EDITOR’S NOTE: In what follows, Boyce College Dean Dan DeWitt talks about his new apologetics book, Christ or Chaos, with Towers editor S. Craig Sanders.
CS: You write, “Every worldview is a novel.” And even though this book has a lot of short stories, how have you been able to portray this idea through your Owlingsnovella series?
DD: James Sire in his book The Universe Next Door, which he wrote years ago, has revised it and written a new definition of worldview and it includes that a worldview is a fundamental orientation of the heart that can be expressed either through a story or a set of presuppositions.
I think that one way to deal with worldview is through a set of presuppositions. But even the presuppositions I think are generally communicated through a story. So some people only talk about their worldview in story, and I think most people talk about their worldview as a story. It’s the elite few who really say, “Yeah, here’s my set of presuppositions.” I think that we understand the worldview in terms of a story and there are good stories and bad stories. That doesn’t mean that they’re true or false based on how developed they are. But I do want to paint the picture that every worldview has a beginning, there’s an author to it, or whether the author is chance in a way that everyone is the author.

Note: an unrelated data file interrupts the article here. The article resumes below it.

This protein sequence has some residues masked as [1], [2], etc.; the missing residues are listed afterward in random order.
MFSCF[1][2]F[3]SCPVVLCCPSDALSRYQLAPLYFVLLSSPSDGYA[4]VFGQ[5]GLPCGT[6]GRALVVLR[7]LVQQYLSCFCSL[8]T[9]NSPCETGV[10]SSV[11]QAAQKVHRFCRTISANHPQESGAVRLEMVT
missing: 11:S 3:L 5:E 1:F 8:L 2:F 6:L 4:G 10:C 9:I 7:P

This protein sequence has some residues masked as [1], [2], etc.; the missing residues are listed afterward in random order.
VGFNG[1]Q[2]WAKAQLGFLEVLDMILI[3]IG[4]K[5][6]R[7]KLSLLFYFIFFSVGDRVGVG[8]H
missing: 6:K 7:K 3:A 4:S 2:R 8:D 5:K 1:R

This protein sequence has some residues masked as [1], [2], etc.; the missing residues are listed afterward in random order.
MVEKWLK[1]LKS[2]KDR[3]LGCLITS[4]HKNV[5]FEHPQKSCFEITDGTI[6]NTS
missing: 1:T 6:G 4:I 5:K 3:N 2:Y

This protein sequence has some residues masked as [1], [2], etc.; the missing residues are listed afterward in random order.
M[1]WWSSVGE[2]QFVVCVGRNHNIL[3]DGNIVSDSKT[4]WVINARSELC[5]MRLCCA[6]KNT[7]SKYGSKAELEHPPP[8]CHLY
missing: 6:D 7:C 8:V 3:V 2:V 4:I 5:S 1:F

With The Owlings, I try to give the story of these kids trying to ask the big questions and be confronted with some pretty heavy ideas in a way people would communicate those ideas the way to kids. The Berenstain Bears, for example, begin one chapter in their book on nature with the statement, “Nature is all there is or ever was or ever will be.” Well, that’s a paraphrase of Carl Sagan. And Richard Dawkins has written a children’s book. So I felt like, “How can I write a story that kids can read and enjoy and there’s kind of a worldview parable in the story?” One example that’s really encouraging to me is a girl in 6th grade read The Owlings, and it helped her understand what her church group been talking about. They were approaching it in terms of realistic presuppositions. I just told a story, but it illustrated this big worldview idea.